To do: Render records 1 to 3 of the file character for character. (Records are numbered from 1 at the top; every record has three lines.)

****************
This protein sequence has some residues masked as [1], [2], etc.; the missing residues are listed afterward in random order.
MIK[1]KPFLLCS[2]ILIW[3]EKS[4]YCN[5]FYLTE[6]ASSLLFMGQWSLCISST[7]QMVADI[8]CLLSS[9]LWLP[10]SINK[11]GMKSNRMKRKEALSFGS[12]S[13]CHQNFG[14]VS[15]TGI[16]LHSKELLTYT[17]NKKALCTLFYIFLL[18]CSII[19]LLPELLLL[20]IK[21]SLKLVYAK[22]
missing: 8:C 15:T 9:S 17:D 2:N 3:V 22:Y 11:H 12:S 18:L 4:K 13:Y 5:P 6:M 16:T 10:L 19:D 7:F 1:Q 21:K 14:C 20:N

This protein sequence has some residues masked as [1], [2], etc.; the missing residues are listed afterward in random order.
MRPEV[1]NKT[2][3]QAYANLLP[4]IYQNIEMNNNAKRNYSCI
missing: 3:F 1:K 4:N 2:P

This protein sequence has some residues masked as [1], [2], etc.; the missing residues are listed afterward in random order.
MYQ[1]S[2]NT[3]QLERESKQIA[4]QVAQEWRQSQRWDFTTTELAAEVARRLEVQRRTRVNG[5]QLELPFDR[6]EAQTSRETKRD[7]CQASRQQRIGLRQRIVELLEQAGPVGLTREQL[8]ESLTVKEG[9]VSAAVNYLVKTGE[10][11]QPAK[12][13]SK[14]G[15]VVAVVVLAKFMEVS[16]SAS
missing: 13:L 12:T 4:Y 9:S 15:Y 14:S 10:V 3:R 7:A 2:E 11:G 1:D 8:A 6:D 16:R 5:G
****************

This protein sequence has some residues masked as [1], [2], etc.; the missing residues are listed afterward in random order.
MIK[1]KPFLLCS[2]ILIW[3]EKS[4]YCN[5]FYLTE[6]ASSLLFMGQWSLCISST[7]QMVADI[8]CLLSS[9]LWLP[10]SINK[11]GMKSNRMKRKEALSFGS[12]S[13]CHQNFG[14]VS[15]TGI[16]LHSKELLTYT[17]NKKALCTLFYIFLL[18]CSII[19]LLPELLLL[20]IK[21]SLKLVYAK[22]
missing: 8:C 15:T 9:S 17:D 2:N 3:V 22:Y 11:H 12:S 18:L 4:K 13:Y 5:P 6:M 16:T 10:L 19:D 7:F 1:Q 21:K 14:C 20:N

This protein sequence has some residues masked as [1], [2], etc.; the missing residues are listed afterward in random order.
MRPEV[1]NKT[2][3]QAYANLLP[4]IYQNIEMNNNAKRNYSCI
missing: 3:F 1:K 4:N 2:P

This protein sequence has some residues masked as [1], [2], etc.; the missing residues are listed afterward in random order.
MYQ[1]S[2]NT[3]QLERESKQIA[4]QVAQEWRQSQRWDFTTTELAAEVARRLEVQRRTRVNG[5]QLELPFDR[6]EAQTSRETKRD[7]CQASRQQRIGLRQRIVELLEQAGPVGLTREQL[8]ESLTVKEG[9]VSAAVNYLVKTGE[10][11]QPAK[12][13]SK[14]G[15]VVAVVVLAKFMEVS[16]SAS
missing: 13:L 12:T 4:Y 9:S 15:Y 14:S 10:V 3:R 7:A 2:E 11:G 1:D 8:A 6:D 16:R 5:G